Packing transistors close together raises the problem of heat frying the devices. Now scientists have developed an artificial material that is one of the best ever at conducting heat in one direction while keeping that heat insulated from its surroundings in other directions. The research might one day help microchips grow more powerful without breaking from overheating.
As electronics continue to miniaturize, greater amounts of heat are getting produced in a given space, which makes heat control a key challenge in electronic design. "If your computer or laptop overheats, it can be a safety issue," says study lead author Shi En Kim, a molecular engineer at the University of Chicago.
Recent advances in heat management include so-called anisotropic thermal conductors. In these materials, heat flows more quickly in one direction than in others.
A number of natural crystalline structures are strong anisotropic thermal conductors—with graphite, for instance, heat gets channeled roughly 340 times faster down its fast axis than its slow one. However, these natural materials are often difficult to use in large-scale manufacturing techniques and may lack the kinds of electrical or optical properties desirable for devices. In contrast, most artificially structured materials are poor anisotropic thermal conductors, often with fast-slow heat flow ratios of less than 20 at room temperature.
Now scientists have created an artificial material with a fast-slow heat flow ratio of up to about 880 at room temperature, one of the highest ever reported. They detailed their findings in the September 30 issue of the journal Nature.
The secret is using materials consisting of stacked films of atomically thin layers—in this case, of molybdenum disulfide. The layers are held together by weak electric forces known as van der Waals interactions, the same forces that often make adhesive tapes sticky. Other layered van der Waals materials include graphite and so-called transition metal dichalcogenides.
The molybdenum disulfide stacks funnel heat efficiently in two dimensions, but not the third. The key behind the insulating effect is how the lattices of adjacent films are rotated in respect to each other. (Imagine a stack of checkerboards, with each board rotated such that none of its squares line up with those of their neighbors.)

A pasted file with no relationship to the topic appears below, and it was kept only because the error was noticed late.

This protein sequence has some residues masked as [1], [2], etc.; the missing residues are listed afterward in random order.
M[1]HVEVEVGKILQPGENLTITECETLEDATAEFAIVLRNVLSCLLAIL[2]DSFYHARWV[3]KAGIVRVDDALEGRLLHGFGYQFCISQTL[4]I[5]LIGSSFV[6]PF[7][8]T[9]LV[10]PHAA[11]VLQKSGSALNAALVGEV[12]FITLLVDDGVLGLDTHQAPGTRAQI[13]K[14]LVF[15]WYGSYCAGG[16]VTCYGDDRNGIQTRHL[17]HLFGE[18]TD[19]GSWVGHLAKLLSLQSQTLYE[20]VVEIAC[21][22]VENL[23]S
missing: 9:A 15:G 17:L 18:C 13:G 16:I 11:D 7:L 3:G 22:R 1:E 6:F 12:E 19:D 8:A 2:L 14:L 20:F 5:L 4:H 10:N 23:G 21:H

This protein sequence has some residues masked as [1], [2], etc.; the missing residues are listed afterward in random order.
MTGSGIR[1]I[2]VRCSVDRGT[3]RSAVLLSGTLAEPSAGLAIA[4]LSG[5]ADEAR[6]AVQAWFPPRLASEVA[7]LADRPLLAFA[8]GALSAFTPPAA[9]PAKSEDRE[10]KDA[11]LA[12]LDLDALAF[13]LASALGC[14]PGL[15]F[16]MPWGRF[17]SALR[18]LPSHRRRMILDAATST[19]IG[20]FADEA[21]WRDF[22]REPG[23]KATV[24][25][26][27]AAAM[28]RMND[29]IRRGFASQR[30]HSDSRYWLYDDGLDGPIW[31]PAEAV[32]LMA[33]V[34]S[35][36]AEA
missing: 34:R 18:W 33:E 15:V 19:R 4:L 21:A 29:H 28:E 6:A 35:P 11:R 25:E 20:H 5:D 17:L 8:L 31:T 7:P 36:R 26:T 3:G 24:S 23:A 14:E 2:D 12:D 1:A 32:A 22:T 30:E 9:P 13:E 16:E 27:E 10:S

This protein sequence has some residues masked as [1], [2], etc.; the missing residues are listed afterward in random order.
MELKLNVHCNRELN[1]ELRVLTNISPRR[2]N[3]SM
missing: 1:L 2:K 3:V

In these stacks, the main carriers of heat are phonons, quasiparticles consisting of vibrations in the lattice structures of the crystals. When adjacent films of molybdenum sulfide are stacked so their lattices are aligned, phonons flow easily in all directions, albeit more efficiently within layers. However, when these lattices are rotated with respect to each other, phonons only flow efficiently within layers.
When the scientists used these stacks to coat gold electrodes only 15 nanometers tall and 100 nanometers wide, they found the electrodes could carry more current without overheating and blocked heat from reaching the device surface. "We believe our material can be useful for thermal management in electronics," Kim says.
Kim notes they chose to experiment with molybdenum disulfide because they previously developed the means to grow large films of the material. In principle, stacks made of other atomically thin materials, such as graphene, could perform as well or better. Future research could also investigate how so-called heterostructures made of stacks of two or more different materials might perform, she notes.
Kim cautions that for their experiments, "Our films are stacked by hand, which is not a very scalable way to make very thick films. Eventually these materials could have practical applications, but things need to be worked out to make their production scalable."
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Charles Q. Choi is a science reporter who contributes regularly to IEEE Spectrum. He has written for Scientific American, The New York Times, Wired, and Science, among others.